The Neuro-Hormonal Control of Rapid Dynamic Skin Colour Change in an Amphibian during Amplexus
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Sexual signalling using dynamic skin colouration is a key feature in some vertebrates; however, it is rarely studied in amphibians. Consequently, little is known about the hormonal basis of this interesting biological phenomenon for many species. Male stony creek frogs (Litoria wilcoxii) are known to change dorsal colouration from brown to lemon yellow within minutes. This striking change is faster then what has been seen most amphibians, and could therefore be under neuronal regulation, a factor that is rarely observed in amphibians. In this study, we observed colour changes in wild frogs during amplexus to determine the natural timing of colour change. We also investigated the hypothesis that colour change is mediated by either reproductive or neuro- hormones. This was achieved by injecting frogs with epinephrine, testosterone, saline solution (control 1) or sesame oil (control 2). A non-invasive approach was also used wherein hormones and controls were administered topically. Male frogs turned a vivid yellow within 5 minutes of initiation of amplexus and remained so for 3-5 hours before rapidly fading back to brown. Epinephrine-treated frogs showed a significant colour change from brown to yellow within 5 minutes, however, testosterone-treated frogs did not change colour. Our results provide evidence of the role neuronal regulation plays in colour change systems.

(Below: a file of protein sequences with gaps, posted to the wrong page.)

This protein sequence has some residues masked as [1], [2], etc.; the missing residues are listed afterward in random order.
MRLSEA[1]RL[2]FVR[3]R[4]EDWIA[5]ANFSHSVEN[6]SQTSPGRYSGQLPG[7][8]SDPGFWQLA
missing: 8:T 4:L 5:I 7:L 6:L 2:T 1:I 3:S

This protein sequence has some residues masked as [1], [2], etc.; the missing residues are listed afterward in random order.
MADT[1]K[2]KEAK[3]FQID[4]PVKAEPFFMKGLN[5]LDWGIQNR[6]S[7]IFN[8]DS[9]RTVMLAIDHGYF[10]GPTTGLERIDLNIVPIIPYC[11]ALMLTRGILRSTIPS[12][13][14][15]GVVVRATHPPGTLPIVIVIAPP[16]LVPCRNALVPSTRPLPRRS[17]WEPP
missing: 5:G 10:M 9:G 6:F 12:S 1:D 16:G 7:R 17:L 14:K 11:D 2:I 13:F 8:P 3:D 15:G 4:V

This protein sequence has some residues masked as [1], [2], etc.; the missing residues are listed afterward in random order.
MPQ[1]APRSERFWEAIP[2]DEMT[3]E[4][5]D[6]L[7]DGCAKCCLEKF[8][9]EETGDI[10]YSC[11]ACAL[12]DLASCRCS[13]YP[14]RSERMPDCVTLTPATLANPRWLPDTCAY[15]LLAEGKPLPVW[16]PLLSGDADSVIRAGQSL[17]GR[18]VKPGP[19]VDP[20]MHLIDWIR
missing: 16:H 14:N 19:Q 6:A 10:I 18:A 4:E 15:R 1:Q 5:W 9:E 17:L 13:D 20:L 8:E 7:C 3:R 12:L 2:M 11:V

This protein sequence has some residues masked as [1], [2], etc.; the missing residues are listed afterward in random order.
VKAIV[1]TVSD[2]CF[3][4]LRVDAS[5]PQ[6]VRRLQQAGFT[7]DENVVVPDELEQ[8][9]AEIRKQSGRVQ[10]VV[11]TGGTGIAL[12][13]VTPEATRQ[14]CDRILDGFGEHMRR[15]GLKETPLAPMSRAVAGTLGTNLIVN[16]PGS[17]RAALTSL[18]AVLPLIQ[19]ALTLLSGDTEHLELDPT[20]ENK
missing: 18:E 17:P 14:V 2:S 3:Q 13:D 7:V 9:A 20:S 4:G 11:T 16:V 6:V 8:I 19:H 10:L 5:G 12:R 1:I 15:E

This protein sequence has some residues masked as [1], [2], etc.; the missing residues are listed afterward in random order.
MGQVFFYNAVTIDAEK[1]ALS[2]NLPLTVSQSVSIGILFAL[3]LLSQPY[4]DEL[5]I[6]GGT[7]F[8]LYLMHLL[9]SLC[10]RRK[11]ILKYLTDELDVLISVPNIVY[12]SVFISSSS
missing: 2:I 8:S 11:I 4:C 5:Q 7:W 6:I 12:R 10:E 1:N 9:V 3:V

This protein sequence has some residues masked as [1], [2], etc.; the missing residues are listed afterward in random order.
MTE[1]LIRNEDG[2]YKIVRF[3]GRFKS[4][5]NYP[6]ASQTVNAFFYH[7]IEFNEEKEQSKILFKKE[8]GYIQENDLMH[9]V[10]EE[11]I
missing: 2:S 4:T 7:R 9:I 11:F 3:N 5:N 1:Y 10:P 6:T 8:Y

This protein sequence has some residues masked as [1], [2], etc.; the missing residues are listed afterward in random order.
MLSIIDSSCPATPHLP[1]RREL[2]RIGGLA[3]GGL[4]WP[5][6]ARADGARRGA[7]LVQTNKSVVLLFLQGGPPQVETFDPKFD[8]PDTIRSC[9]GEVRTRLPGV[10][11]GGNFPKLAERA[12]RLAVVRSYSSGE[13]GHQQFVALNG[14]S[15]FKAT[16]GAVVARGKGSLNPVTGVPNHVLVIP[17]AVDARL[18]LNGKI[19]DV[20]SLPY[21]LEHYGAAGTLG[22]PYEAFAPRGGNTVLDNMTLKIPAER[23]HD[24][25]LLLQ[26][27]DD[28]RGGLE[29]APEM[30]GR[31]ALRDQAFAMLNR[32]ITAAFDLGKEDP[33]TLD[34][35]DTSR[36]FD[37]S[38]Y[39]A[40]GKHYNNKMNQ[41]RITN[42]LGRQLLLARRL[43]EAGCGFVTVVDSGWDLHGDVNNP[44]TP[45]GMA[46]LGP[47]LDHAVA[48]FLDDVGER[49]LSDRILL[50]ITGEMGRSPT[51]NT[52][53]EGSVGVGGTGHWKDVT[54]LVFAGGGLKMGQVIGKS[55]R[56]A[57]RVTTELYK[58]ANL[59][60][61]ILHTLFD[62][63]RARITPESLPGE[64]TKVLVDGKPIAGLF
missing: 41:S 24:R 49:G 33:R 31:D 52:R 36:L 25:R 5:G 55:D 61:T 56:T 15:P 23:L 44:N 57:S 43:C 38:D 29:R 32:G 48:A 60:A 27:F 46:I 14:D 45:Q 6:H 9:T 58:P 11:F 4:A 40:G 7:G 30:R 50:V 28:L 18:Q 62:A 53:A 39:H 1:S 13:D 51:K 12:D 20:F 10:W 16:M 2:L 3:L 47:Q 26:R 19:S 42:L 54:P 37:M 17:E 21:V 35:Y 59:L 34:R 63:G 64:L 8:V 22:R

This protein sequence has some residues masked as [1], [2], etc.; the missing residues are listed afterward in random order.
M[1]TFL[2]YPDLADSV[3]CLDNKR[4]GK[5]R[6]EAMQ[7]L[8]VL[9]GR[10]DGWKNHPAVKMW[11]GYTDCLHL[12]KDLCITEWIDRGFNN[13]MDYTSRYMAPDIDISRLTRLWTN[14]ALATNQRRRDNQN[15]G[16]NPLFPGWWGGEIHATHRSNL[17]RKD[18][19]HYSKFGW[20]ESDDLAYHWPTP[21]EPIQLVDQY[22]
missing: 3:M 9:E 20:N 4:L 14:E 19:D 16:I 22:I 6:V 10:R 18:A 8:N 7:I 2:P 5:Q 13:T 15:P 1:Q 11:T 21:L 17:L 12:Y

© 2014 Kindermannet al. This is an Open Access article distributed under the terms of the Creative Commons Attribution License CCAL. (http://www.plos.org/journals/license.html)
Zoology not elsewhere classified